Anaphylaxis Fun! by Cat Reilly
And so, on Wednesday, death and I just narrowly side-stepped one another, which takes on a whole new dimension when you’re a parent.
I have lived for several months now in excruciating sciatic pain down my leg. If I’m not lying down, my leg is in agony. I have tried six different prescriptions, three different doctors, chiropractors, acupuncture, yoga, massage, meditation, and everything else on God’s green earth, and nothing has made a dent in the pain. I could write a book on the sadness and helplessness of a mom who can’t do all that she wants to for her child because of her pain, and ends up doing it anyway, making the pain worse, because that’s what we do—we’re moms!
So, on Wednesday, I was scheduled to get an epidural steroid injection in my back, as a last-ditch effort to ward off surgery. Ever since I had first heard about the shot I had a bad feeling about it, even though person after person assured me that I was being silly, the risks were minor, etc. But you know the feeling I mean—that little tweak in your gut that tells you something isn’t right.
But, left with absolutely no other options, I finally conceded, convinced myself I was scared for no reason, and agreed to the shot.
And it started innocently enough. I let the doctor know, as I always do, that shellfish causes me to go into anaphylactic shock. I have always been told this might be an iodine allergy, so I asked him not to use iodine on me.
“Well,” he said, “that’s never really been proven. That’s kind of a myth.” He was cavalier, dismissive, made me feel silly. “I’m allergic to shellfish and I’m not allergic to iodine. We inject iodine to guide the needle. You’ll be fine.”
Well, what do I know? I’m not a doctor, and he gives these shots all day and seemed more than confident. I found it strange that all my other doctors had treated the allergy very seriously, but again…what do I know?
So, at 9 a.m., I had the procedure.
At 10 a.m., I was checking into the ER. My throat was closing, my face and tongue were swelling, and my skin was erupting in hives so fast I could watch them grow. They said I was lucky: steroids slow allergic reactions, so the fact that I had a steroid injected right after the iodine actually bought me time. Each time you go into anaphylactic shock, it happens faster than the time before, so your risk of actually dying from it increases.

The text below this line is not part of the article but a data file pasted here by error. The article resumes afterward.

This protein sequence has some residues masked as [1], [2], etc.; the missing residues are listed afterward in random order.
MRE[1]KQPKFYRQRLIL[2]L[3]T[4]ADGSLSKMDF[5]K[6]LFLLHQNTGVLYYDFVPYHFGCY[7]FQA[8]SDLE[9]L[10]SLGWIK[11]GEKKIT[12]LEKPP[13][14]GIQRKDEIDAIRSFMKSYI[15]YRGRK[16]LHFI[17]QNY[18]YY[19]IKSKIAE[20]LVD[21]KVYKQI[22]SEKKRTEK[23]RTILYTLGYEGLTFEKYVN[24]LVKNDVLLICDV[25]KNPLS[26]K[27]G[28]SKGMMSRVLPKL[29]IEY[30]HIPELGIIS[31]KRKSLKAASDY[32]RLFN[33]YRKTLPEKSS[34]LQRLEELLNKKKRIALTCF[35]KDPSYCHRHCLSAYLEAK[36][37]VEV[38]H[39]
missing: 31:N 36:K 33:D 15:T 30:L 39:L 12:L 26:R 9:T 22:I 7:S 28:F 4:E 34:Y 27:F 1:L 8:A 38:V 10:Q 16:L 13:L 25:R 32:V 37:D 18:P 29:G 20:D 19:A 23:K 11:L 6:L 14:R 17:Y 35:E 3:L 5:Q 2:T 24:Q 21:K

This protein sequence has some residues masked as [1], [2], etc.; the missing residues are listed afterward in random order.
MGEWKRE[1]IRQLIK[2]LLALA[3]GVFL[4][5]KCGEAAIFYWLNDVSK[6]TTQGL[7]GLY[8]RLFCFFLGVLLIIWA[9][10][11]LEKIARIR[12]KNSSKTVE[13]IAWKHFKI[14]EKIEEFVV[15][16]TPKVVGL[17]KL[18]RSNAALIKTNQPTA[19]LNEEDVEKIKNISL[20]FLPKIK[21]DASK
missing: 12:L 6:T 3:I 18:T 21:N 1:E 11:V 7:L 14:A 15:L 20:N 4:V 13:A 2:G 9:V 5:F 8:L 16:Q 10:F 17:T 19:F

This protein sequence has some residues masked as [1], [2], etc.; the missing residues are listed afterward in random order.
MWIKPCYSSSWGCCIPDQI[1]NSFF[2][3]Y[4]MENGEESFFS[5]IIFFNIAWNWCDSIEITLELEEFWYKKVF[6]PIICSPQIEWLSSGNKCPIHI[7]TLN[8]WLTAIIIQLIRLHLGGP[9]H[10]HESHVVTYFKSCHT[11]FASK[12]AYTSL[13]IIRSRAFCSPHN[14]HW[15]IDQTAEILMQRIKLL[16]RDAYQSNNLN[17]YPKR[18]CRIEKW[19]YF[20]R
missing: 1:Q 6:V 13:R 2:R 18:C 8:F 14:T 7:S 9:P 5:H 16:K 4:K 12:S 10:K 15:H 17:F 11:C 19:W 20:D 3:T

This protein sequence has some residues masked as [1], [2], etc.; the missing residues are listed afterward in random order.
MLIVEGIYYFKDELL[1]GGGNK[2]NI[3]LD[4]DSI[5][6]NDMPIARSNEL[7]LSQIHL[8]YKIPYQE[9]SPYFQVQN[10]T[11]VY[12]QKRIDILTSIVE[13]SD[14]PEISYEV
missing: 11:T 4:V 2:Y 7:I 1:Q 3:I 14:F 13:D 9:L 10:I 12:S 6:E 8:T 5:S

As you can imagine, I’m enraged with this doctor.
You can picture the panic he caused my family, all of us rushing around the house to get my confused son dressed and in the car, my breathing getting more difficult, me telling my husband to pull over and call 911 if my throat closed completely.
I had to send my family away and go through the treatment and recovery alone, because I did not want my son to see me hooked up to so many machines. Nonetheless, he briefly saw me being hooked up, my body shaking uncontrollably and teeth chattering violently from the adrenaline response. Also, it tortured my husband to have to leave my side while I was still at risk, and to play happy for my son when all he could do was worry about me.
This doctor has also put me more at risk in the future, given the ever-increasing speed of anaphylaxis.
Life is short, ladies, and terribly unpredictable. Hold your family now, while you can. It’s cliché, it’s typical, and I’m sorry I have nothing more poetic to say. Just grab those babies and squeeze them, and live in every moment. That’s all we got.